Recycled waste lives on as a cheaper, greener road base material after rocky start

Australia produces about 20 million tonnes of construction and demolition waste each year, but have you ever wondered where it all goes?

Source: Curbed

 
It could have been used to build the road you’re driving on, the shopping centre carpark you use, or it might have formed the foundations for a newly-built industrial building.

About 65 to 70 per cent of building waste produced by the construction and demolition industry is being recycled into new products like hard sands, drainage rock and road base. Any contaminated rubble is generally sent to landfill.

But its potential to build new roads is what the recycling industry is targeting because it uses such large amounts of the product.

“We take local government material such as footpaths, curbing, driveways and we blend that product to produce road base, drainage rock and tracking material,” Resource Recovery Solutions managing director Sam Mangione said.

“We assess the product on arrival, ensuring that it’s not hazardous. We accept the product, it goes through our facility, then we go through a number of processes to achieve the end goal which is a specified engineered product.”

Main Roads ban prompted price collapse

Recycled road base is commonly used in road building on the east coast of the country, but less so in the west.

That is because in 2012, WA’s biggest road builder and potential buyer, Main Roads, stopped using the recycled product after an asbestos contamination scare on a single government project.

“That could have been quite easily dealt with. There’s been a stuff up, let’s deal with it and work through it, and Main Roads were prepared to do that,” Waste and Recycling Industry Association chairman, Michael Harper said.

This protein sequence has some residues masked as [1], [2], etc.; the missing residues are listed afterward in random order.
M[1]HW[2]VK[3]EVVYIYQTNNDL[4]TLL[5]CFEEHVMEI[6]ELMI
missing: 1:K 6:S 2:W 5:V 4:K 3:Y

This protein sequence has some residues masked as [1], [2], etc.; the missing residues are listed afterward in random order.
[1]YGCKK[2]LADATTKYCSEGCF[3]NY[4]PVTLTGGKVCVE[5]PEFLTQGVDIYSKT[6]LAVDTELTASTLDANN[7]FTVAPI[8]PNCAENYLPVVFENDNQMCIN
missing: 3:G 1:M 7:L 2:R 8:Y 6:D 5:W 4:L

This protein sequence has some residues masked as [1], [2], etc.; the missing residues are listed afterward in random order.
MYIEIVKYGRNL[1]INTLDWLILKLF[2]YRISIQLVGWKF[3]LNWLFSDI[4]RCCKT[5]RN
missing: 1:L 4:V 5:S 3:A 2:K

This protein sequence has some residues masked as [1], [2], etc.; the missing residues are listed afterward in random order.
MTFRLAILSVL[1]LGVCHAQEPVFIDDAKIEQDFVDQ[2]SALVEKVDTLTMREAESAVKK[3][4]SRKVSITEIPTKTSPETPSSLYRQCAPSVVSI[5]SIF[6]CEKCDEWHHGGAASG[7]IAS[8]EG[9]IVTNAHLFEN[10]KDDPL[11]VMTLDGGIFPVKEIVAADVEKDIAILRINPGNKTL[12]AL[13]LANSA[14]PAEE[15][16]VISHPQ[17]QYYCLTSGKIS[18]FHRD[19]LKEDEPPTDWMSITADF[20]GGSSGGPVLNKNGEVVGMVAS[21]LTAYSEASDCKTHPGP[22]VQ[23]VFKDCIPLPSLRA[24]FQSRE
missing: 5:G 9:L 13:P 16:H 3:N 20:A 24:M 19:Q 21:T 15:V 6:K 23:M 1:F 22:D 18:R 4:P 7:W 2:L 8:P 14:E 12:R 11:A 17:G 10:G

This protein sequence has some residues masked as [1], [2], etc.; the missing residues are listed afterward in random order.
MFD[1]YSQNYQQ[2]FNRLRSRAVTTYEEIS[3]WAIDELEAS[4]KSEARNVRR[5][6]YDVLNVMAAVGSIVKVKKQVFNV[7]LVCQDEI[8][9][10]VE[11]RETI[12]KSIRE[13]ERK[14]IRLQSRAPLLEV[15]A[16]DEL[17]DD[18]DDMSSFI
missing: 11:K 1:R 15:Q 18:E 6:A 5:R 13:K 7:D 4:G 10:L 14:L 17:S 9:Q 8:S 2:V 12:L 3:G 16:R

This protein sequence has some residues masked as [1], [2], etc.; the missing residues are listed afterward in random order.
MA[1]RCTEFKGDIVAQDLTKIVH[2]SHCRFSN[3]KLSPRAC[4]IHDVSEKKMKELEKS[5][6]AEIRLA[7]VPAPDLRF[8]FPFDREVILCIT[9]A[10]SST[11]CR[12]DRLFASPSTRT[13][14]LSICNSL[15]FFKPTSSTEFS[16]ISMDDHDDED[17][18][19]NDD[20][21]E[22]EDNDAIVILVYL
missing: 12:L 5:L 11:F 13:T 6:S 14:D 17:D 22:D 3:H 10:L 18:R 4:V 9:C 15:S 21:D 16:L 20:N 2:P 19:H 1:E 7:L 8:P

“But unfortunately the contractor involved got quite belligerent and Main Roads decided this is a lost cause.

“Main Roads since then have refused to use recycled road base because of that one incident, so as a consequence the value of the product has gone down.”
As a result of Main Roads’ decision, other builders followed suit and prices plummeted by around 75 per cent.

“Because Main Roads don’t use it, consultants, local government authorities, developers, all sorts of people have used that as a reason not to use the product because Main Roads are the benchmark,” Mr Harper said.

New testing regime rolled out

The industry set out to develop strict new standards to roll out across the industry.

“A new set of testing regimes has been put in place and those testing regimes will absolutely stop any contamination of any type going into road base, particularly asbestos,” Mr Harper said.

“The regime starts with the demolition contractor, it’s their responsibility to make damn sure he doesn’t send any contaminated concrete to recycling facilities.

“When it gets to the recycling facility, it’s inspected and tested, that’s the first real audit point. Then it’s crushed, it’s tested again by independent auditors to be asbestos free.”

Main Roads has given the testing requirements the tick of approval and confirmed it has committed to using recycled concrete on an upcoming WA road project. It has also earmarked four other major construction developments over the next two years.

“Crushed recycled concrete is a useful road sub-base material under full depth asphalt pavements on heavily loaded roads,” Main Roads said in a statement.

“It can also be used as other road construction layers on lighter trafficked roads. DWER, (the Department of Water and Environmental Regulation) Main Roads and the waste industry are working closely together to ensure that potential contaminants are strictly managed in line with new specifications.”

Subsidy to help industry recover

The City of Canning has been using recycled road base for the past 10 years despite the Main Roads ban.

The city buys around 9,300 tonnes of the material each year and builds 100 per cent of its roads out of recycled product.

“We only buy material that is certified by the Department of Water,” Canning Mayor Peter Ng said.

“Using the recycled material is so much cheaper than using the virgin aggregate, but on top of it … it’s the environmental issue that we have to ensure our environment is well protected.
“We wanted to see our city as a very sustainable city.”

The WA Government has agreed to subsidise the new testing regime for the first six months while the industry gets back on its feet.

Source :

abc net

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